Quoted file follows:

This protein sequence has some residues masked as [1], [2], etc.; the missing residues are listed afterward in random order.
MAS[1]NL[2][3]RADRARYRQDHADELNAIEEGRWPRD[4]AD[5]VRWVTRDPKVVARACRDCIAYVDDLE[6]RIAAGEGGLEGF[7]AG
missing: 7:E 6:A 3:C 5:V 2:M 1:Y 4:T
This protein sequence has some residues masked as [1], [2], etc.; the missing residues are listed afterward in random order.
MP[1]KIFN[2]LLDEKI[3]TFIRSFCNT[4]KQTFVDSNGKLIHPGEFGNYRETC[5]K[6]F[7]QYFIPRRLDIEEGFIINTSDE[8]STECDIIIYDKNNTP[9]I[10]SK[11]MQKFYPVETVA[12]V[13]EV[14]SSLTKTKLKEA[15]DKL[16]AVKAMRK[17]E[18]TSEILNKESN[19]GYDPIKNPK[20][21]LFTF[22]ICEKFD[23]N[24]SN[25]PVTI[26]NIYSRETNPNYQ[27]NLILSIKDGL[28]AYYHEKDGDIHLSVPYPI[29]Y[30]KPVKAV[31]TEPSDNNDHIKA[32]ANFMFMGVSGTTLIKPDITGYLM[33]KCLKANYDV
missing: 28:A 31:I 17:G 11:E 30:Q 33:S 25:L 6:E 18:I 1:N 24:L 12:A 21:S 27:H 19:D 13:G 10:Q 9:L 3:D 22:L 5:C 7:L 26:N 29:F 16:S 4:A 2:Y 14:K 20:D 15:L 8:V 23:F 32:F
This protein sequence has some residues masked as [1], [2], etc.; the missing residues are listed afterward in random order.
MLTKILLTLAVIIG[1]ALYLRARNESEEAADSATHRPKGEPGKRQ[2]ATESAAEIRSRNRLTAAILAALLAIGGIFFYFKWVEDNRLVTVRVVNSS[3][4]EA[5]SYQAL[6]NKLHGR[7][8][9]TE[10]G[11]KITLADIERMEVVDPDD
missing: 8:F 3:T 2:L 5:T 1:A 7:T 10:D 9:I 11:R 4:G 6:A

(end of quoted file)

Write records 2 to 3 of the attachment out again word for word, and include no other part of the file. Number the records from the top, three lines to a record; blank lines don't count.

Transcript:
This protein sequence has some residues masked as [1], [2], etc.; the missing residues are listed afterward in random order.
MP[1]KIFN[2]LLDEKI[3]TFIRSFCNT[4]KQTFVDSNGKLIHPGEFGNYRETC[5]K[6]F[7]QYFIPRRLDIEEGFIINTSDE[8]STECDIIIYDKNNTP[9]I[10]SK[11]MQKFYPVETVA[12]V[13]EV[14]SSLTKTKLKEA[15]DKL[16]AVKAMRK[17]E[18]TSEILNKESN[19]GYDPIKNPK[20][21]LFTF[22]ICEKFD[23]N[24]SN[25]PVTI[26]NIYSRETNPNYQ[27]NLILSIKDGL[28]AYYHEKDGDIHLSVPYPI[29]Y[30]KPVKAV[31]TEPSDNNDHIKA[32]ANFMFMGVSGTTLIKPDITGYLM[33]KCLKANYDV
missing: 28:A 31:I 17:G 11:E 30:Q 33:S 25:L 6:E 18:I 1:N 24:L 12:A 21:S 27:H 19:D 13:G 10:Q 9:L 3:D 22:L 5:C 7:L 26:N 29:F 16:S 4:A 2:Y 14:K 20:D 15:L 8:V 23:F 32:F
This protein sequence has some residues masked as [1], [2], etc.; the missing residues are listed afterward in random order.
MLTKILLTLAVIIG[1]ALYLRARNESEEAADSATHRPKGEPGKRQ[2]ATESAAEIRSRNRLTAAILAALLAIGGIFFYFKWVEDNRLVTVRVVNSS[3][4]EA[5]SYQAL[6]NKLHGR[7][8][9]TE[10]G[11]KITLADIERMEVVDPDD
missing: 8:F 3:T 2:L 5:T 1:A 7:T 10:D 9:I 11:R 4:G 6:A